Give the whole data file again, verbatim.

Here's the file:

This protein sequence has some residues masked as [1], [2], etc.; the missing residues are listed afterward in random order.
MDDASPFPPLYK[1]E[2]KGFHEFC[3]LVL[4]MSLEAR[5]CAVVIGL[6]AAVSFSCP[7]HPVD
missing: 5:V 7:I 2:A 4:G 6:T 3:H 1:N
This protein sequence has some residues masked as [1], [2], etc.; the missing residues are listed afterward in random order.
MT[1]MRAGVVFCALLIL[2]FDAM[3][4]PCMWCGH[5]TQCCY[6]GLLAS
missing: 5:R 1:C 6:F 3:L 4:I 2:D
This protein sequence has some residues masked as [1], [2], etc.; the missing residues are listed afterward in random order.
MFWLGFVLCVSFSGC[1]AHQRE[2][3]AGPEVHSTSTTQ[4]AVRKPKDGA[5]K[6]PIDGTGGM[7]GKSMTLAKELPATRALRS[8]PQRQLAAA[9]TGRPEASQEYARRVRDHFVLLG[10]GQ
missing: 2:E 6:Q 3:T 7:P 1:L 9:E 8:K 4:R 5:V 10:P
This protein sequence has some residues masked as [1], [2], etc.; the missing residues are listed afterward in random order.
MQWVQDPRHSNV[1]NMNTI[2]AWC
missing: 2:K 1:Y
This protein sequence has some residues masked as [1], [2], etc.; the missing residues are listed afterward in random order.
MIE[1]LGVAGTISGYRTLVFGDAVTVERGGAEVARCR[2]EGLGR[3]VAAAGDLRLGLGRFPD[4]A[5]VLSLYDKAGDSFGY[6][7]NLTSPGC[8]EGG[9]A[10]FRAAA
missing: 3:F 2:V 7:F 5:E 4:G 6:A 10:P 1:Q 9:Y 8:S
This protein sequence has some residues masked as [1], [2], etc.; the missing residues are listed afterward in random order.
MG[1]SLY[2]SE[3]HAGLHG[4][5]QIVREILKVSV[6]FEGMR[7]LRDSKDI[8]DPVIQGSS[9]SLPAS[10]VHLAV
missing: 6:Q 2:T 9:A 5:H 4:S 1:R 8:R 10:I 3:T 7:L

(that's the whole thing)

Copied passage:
This protein sequence has some residues masked as [1], [2], etc.; the missing residues are listed afterward in random order.
MDDASPFPPLYK[1]E[2]KGFHEFC[3]LVL[4]MSLEAR[5]CAVVIGL[6]AAVSFSCP[7]HPVD
missing: 5:V 7:I 2:A 4:G 6:T 3:H 1:N
This protein sequence has some residues masked as [1], [2], etc.; the missing residues are listed afterward in random order.
MT[1]MRAGVVFCALLIL[2]FDAM[3][4]PCMWCGH[5]TQCCY[6]GLLAS
missing: 5:R 1:C 6:F 3:L 4:I 2:D
This protein sequence has some residues masked as [1], [2], etc.; the missing residues are listed afterward in random order.
MFWLGFVLCVSFSGC[1]AHQRE[2][3]AGPEVHSTSTTQ[4]AVRKPKDGA[5]K[6]PIDGTGGM[7]GKSMTLAKELPATRALRS[8]PQRQLAAA[9]TGRPEASQEYARRVRDHFVLLG[10]GQ
missing: 2:E 6:Q 3:T 7:P 1:L 9:E 8:K 4:R 5:V 10:P
This protein sequence has some residues masked as [1], [2], etc.; the missing residues are listed afterward in random order.
MQWVQDPRHSNV[1]NMNTI[2]AWC
missing: 2:K 1:Y
This protein sequence has some residues masked as [1], [2], etc.; the missing residues are listed afterward in random order.
MIE[1]LGVAGTISGYRTLVFGDAVTVERGGAEVARCR[2]EGLGR[3]VAAAGDLRLGLGRFPD[4]A[5]VLSLYDKAGDSFGY[6][7]NLTSPGC[8]EGG[9]A[10]FRAAA
missing: 3:F 2:V 7:F 5:E 4:G 6:A 10:P 1:Q 9:Y 8:S
This protein sequence has some residues masked as [1], [2], etc.; the missing residues are listed afterward in random order.
MG[1]SLY[2]SE[3]HAGLHG[4][5]QIVREILKVSV[6]FEGMR[7]LRDSKDI[8]DPVIQGSS[9]SLPAS[10]VHLAV
missing: 6:Q 2:T 9:A 5:H 4:S 1:R 8:R 10:I 3:T 7:L